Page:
A second exemplary embodiment of the invention contemplates providing a dynamically determined noise margin (block 112). According to this second exemplary embodiment, whenever the noise margin (determined, for example, by Expression [3]) degrades below a predetermined threshold value “X” for a predetermined period of “Y” seconds, for a given line, then the affected line is retrained. Preferably, the values for “X” and “Y” are stored in a table on-line.

This second embodiment is a dynamic method for training that may be employed during installation or during operation; If employed during operation, there would necessarily be other criteria that must be met before a retraining operation is commenced because of the restraints placed on system operation by industry standards applying to communication systems, such as ADSL systems. An exemplary implementation of this second embodiment may provide that the noise margin reported by each line be compared to the X values in a table. For each X value a running count may be kept of the number of consecutive seconds Y (or number of consecutive queries) for which the noise margin is below X. When the running count for any X value exceeds its corresponding Y value, the line may be forced to retrain. Preferably the corresponding X,Y values are monotonically related so that badly degraded lines (i.e., lines far below an X value) are forced to retrain with little delay. In such an arrangement, slightly degraded lines may be timed for a longer duration (Y value) before being forced to retrain.

If this second embodiment is used during operation (as opposed to using the embodiment only during installation), retraining of lines will temporarily interrupt the customer's service. However, if the X values and Y values are properly selected such interruptions may be experienced under conditions when a customer's service is effectively interrupted or about to be interrupted anyway because the noise margin has degraded to a sufficiently unacceptable level to cause symbol errors.

A third exemplary embodiment of the invention contemplates combining embodiments one and two so that there is a system approach to line training during installation as well as during operation. Such a third embodiment may, for example, provide that the first embodiment described above be employed during installation or on start up after maintenance operations have interrupted normal operational employment of a communication system. After the system is restored to operation, the second embodiment described above may be employed to force retraining when the system is effectively interrupted or about to be interrupted by developing conditions.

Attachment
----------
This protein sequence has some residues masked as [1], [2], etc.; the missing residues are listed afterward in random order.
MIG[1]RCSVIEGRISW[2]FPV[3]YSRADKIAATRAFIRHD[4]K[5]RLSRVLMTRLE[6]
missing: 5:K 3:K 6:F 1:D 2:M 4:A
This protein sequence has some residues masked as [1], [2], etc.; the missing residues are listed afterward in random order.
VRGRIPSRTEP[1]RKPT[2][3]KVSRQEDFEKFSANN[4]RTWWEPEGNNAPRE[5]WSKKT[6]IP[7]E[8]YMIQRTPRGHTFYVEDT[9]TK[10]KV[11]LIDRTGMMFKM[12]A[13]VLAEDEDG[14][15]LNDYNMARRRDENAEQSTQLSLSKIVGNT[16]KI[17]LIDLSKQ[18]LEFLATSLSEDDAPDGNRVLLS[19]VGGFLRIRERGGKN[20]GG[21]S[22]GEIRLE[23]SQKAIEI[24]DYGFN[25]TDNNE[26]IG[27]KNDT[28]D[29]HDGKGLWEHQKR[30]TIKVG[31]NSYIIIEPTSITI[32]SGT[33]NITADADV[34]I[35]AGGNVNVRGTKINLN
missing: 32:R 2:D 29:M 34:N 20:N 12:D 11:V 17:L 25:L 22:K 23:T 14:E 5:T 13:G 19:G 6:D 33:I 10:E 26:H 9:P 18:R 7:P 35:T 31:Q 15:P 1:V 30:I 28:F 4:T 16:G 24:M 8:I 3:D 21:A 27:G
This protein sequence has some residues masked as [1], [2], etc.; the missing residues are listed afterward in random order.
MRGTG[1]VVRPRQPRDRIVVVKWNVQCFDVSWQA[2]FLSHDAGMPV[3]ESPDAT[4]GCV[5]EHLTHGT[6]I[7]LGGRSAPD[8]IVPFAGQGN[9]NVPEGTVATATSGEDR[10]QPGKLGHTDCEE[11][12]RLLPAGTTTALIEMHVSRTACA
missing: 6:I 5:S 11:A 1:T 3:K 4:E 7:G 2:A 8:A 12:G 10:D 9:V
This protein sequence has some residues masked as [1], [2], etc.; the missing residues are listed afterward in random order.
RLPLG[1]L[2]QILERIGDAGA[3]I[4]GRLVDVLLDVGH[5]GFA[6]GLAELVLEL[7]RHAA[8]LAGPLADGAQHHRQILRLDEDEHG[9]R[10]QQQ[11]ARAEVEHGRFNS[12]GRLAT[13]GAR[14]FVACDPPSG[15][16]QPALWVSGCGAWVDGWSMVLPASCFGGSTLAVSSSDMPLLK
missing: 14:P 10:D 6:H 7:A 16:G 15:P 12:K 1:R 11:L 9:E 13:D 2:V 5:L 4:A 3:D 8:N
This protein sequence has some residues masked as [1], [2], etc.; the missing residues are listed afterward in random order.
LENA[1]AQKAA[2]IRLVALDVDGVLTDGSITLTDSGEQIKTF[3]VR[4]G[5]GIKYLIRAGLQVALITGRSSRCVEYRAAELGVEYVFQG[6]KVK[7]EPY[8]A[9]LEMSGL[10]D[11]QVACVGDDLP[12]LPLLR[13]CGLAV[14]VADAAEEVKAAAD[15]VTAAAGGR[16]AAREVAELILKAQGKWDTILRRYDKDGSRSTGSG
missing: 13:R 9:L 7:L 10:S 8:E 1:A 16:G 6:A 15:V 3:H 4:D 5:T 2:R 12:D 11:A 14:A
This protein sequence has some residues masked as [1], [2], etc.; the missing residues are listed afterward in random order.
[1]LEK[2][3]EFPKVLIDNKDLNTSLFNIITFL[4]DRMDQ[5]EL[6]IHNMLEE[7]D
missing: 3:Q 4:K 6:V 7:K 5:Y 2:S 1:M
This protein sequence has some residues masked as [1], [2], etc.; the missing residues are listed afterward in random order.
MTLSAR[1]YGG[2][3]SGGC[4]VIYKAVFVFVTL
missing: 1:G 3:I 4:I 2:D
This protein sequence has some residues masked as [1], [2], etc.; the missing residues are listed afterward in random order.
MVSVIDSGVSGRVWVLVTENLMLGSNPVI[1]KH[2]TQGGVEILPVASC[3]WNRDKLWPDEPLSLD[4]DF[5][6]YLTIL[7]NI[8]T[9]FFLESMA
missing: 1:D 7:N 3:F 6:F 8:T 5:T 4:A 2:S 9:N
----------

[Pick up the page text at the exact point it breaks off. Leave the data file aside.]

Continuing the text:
FIG. 3 is a graphic representation of an alternate implementation of the preferred embodiment of the present invention. The first embodiment of the invention may be implemented by applying an extra noise margin in blocks. That is, rather than have an individual noise margin for each of the lines, assign a noise margin of a first magnitude for a first n lines trained. Assign a somewhat lesser extra noise margin for the next n lines trained. The n values need not be constant, nor do incremental values for noise margin need to be constant. In FIG. 3, a graphic plot 200 includes a curve 202 plotted with respect to an axis 204 representing noise margin and with respect to an axis 206 representing number of line cards. Thus, curve 202 is a representation of the noise margin for a system as a function of the number of line cards. Curve 202 is not linear; the noise margin function represented by curve 202 varies a different amount for a given incremental number of line cards. For example, a noise margin value N1 may be employed in practicing the method of the invention for up to 20 line cards. Between 20 line cards and 40 line cards, a noise margin value N2 may be employed in practicing the method of the invention. From 40 line cards to 60 line cards, a noise margin value N3 may be employed in practicing the method of the invention. From 60 line cards to 80 line cards, a noise margin value N4 may be employed in practicing the method of the invention.

The differences among the various noise margin values N1, N2, N3, N4 are not constant. Thus, |N1−N2| is not required to be equal with |N2−N3|. |N2−N3| is not required to be equal with |N3−N4|. |N3−N4| is not required to be equal with |N4|.

It is to be understood that, while the detailed drawings and specific examples given describe preferred embodiments of the invention, they are for the purpose of illustration only, that the apparatus and method of the invention are not limited to the precise details and conditions disclosed and that various changes may be made therein without departing from the spirit of the invention which is defined by the following claims:

Classifications
U.S. Classification379/9.06
International ClassificationH04M3/22
Cooperative ClassificationH04L27/2601, H04M11/062
European ClassificationH04L27/26M
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Mar 14, 2013FPAYFee payment
Year of fee payment: 4
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Effective date: 20061130